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Shot Put

Athletes ‘put’ a steel ball from inside a circle measuring 7 feet in diameter.  The ball can be thrown with any technique as long as the shot is thrown with one arm and is rested against the neck until moment of release.  The distance of the throw is measured from the toeboard at the front of the circle. The shot put weighs 16lbs and 8.8lbs for men and women respectively.


Weight for Distance

The 28lb weight (14lb for women) consists of a metal ball attached to half-moon shaped handle.  The competitors throw the weight with one arm, usually in a rotational motion, inside a circle with a 9ft diameter.  The distance is measured from the toeboard at the edge of the circle to the point where the weight initially hits the ground.




Scots Hammer

A 16lb ball (8.8lbs for women) attached on to a 4ft wooden shaft is swung round the competitor’s head with the feet in a fixed position and is then thrown over the shoulder.  The distance is measured from the toeboard behind which the competitors stand.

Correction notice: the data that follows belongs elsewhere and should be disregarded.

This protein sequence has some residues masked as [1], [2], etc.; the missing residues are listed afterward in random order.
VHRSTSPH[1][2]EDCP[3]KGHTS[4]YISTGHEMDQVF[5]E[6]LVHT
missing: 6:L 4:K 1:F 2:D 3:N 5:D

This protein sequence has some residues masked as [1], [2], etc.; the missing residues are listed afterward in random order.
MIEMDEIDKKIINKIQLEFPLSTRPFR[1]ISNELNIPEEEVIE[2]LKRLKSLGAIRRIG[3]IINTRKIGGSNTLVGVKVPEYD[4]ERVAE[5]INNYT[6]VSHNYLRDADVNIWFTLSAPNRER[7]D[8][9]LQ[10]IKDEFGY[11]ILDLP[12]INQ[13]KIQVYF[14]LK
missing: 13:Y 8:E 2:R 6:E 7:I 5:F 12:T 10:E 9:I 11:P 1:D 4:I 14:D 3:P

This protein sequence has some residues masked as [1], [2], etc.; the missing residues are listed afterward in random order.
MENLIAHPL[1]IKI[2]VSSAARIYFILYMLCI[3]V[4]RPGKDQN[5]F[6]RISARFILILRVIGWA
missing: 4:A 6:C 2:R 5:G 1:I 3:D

Weights for Height

The competitors take it in turns to throw a 56lb weight (28lb for women) over a bar.  The athletes get 3 opportunities to clear the height before they are eliminated. Once cleared the bar is moved up to a greater height.  The winner is the person to clear the greatest height.  On the chance of a draw the winner is decided on count back of previous attempts.





The caber is one of the iconic images of any highland games and, thereby, one of the most anticipated events of the day.  The tall wooden structure (normally about 18ft in length/150lbs in weight) is picked up by the athlete so that it is rested upright against their shoulder and then thrown by the two hands it is carried by. The objective of the caber is so that it is thrown to turn it over, such that the end held by the competitor is then pointing away from their position after a 180 degrees turn.  A perfect throw is when the caber turns and falls straight in front of the thrower.  This is measured from a clock face in which a perfect throw is 12 o’clock.  If the caber is turned and not in a 12 o’clock position, it is measured by how many minutes away it is from 12.  If the caber is not turned it is measured by degrees – from 0-90 degrees.          

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